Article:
12:45 pm Thoughts on the Golf Industry, Minorities, Caddies
I don’t know enough about ultra-elite golf courses to know if caddies are viable there or not, but I do know they have little chance anywhere else. It’s a hassle to deal with other people, truth be told; we like pumping our own gasoline, going to ATM machines, using self-checkout at retail stores. Also, when four coworkers get together for a Saturday morning round, they want to make crude jokes about people at their office without worrying about four strangers (the caddies) repeating any of it.
Was it always like that? When did caddies even begin? Didn’t people carry their own clubs in the early days in Scotland, and don’t people in the U.K. still primarily use pull-carts today? At any rate, we know (at the least) that there were caddies at the elite golf courses at one point, but there no longer are. Electric riding carts eliminated them.
Without checking the exact date and number, I can say that eight PGA Tour players in 1975 were African American, many of whom had links to caddying. (Hogan and Nelson also came from the caddy ranks.) Today there is one, with another (Joseph Bramlett) on the web.com.
Now, here are two narratives; one was very public and a source of great pride, one was invisible:
- Tiger Woods’s great success at golf will encourage minorities to take up the game, eventually changing the way the game looks (i.e., more black golfers) at its top levels.
- We the Golf Industry can make more money and get rid of a lot of headaches by replacing caddies with electric riding carts. This will discourage minorities from taking up the game, eventually changing the way the game looks (i.e., fewer black golfers) at its top levels.
Reality always tops wishful thinking. There was little substance to #1; the game was changed in a big way by #2. The first narrative made people feel good but had no substance. The second wasn’t even considered; it happened because of dollars and cents, along with society’s growing comfort with DIY.
I find all of that interesting on its own, but there is a “moral to the story” as well: Every time you hear someone in the golf industry wax poetic about “growing the game,” you should realize their concern for the future is pretty much the same as that of a carnival barker urging you to toss rings around pegs to win a teddy bear.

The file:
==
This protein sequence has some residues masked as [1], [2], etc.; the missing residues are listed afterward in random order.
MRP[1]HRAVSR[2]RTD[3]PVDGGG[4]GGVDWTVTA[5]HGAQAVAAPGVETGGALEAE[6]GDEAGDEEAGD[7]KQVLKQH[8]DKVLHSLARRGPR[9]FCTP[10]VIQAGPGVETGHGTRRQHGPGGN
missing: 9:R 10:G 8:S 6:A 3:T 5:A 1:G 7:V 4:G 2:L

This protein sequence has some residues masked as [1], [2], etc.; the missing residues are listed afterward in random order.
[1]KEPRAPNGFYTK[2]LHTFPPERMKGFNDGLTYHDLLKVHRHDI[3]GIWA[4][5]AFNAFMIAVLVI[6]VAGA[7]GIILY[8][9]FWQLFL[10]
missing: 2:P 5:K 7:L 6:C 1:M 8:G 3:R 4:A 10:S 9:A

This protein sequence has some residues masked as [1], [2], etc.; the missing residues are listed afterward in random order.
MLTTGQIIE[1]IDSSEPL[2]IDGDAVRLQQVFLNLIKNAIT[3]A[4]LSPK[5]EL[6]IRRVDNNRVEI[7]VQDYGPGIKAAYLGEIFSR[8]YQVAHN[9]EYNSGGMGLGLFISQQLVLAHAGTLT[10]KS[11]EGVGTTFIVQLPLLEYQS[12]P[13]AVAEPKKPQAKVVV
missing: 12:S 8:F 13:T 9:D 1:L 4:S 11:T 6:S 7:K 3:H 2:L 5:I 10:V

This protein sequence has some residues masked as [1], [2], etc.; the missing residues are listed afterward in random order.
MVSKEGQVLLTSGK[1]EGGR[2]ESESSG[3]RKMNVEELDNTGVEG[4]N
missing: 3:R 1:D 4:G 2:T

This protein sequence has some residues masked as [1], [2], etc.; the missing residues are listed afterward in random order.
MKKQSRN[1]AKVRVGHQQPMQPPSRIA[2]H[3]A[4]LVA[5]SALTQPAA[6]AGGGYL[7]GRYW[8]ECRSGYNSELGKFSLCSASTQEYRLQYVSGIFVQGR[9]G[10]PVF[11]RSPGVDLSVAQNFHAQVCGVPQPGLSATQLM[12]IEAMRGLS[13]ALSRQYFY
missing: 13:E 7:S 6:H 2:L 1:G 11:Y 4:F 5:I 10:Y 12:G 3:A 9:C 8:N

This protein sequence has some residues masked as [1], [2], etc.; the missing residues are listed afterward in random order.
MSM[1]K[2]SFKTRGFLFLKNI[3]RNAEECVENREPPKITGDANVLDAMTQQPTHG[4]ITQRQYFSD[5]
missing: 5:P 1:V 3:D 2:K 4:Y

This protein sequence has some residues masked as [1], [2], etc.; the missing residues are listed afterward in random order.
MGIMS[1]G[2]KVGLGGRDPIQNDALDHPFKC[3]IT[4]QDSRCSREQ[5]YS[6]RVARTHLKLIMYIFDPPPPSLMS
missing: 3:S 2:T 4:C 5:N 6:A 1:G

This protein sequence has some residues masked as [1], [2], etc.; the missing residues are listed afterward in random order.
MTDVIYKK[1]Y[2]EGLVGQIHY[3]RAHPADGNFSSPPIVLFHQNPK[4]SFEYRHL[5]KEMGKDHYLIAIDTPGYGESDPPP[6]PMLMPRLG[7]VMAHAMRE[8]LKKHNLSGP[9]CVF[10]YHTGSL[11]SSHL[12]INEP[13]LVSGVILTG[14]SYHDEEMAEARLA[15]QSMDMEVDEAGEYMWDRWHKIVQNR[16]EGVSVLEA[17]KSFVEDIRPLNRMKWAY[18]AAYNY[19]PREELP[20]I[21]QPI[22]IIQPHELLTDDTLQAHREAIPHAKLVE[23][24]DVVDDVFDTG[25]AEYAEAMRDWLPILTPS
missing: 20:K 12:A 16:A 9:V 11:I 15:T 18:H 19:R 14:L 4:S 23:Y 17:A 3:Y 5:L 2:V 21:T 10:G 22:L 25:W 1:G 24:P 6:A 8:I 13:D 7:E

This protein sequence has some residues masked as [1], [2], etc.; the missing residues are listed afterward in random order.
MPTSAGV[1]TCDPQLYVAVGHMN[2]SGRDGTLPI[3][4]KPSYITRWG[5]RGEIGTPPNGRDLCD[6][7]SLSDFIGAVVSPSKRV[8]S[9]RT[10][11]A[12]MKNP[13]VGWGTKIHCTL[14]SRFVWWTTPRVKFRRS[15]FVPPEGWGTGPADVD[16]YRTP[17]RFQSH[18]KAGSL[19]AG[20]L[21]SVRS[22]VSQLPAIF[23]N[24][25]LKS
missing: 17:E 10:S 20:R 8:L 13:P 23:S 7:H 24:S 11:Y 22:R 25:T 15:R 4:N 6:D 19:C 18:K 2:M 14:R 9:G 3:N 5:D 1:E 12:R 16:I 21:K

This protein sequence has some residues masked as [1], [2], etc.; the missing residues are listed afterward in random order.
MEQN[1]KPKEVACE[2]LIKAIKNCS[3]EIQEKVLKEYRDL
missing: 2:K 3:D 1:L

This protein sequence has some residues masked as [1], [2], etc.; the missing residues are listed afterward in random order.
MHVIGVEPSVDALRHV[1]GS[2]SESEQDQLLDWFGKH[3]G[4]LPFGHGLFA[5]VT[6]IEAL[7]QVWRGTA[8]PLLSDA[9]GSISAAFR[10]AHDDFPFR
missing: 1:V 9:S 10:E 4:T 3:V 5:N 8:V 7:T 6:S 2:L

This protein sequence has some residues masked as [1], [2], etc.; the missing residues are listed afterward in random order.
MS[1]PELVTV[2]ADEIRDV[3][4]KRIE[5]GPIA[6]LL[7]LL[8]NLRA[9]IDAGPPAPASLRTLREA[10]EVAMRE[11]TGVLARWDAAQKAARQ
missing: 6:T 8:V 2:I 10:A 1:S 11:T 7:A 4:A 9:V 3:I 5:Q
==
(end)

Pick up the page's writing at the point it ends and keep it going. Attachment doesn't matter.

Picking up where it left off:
And even if they — the “grow the game” mouthpieces — did have the best long-term interests of the game at heart, it’s unlikely they would actually steer the game in the right direction. People truly believed Narrative #1, and no one even considered Narrative #2.
5:30 am Update: Coverage has begun! Justin Rose with an early move — 4-under through eight holes — is tied for the lead. Dubuisson is looking to get back into contention, going 3-under through nine.
4:30 am Ole Lanny woke up in the middle of the night with a severe headache. That’s the bad news. The good new is twofold: Tylenol and Advil seem to have helped, and I’ll likely be awake for the start of the Scottish Open coverage. Now would be a good time to check the Scottish leaderboard. Notable names among the leaders:
- Alexander Levy: His name seems to perpetually be on the leaderboard. He’s OWGR #63. I’m sure jalnichols would consider him unworthy.
- Shane Lowry: He’s playing well these days. Growing the lumberjack beard was a good move; it gives him a distinctive appearance.
- Jimmy Walker, Rickie Fowler: Well, well, lookie here. These two Americans certainly spice up the leaderboard. Matt Kuchar is contending, too.
- Graeme McDowell, Emiliano Grillo: Two favorites of mine.
This tourney is looking pretty darn decent. Must have a decent strength of field, too. Here’s a stat Justin Ray would never tweet: This Scottish Open is equal in strength to the two most recent PGA Tour events combined. jalnichols must be in a “Does not compute, does not compute, does not compute…” loop.
I’m way more into this event than I was yesterday. Maybe getting relief from the headache has made the world seem sunnier.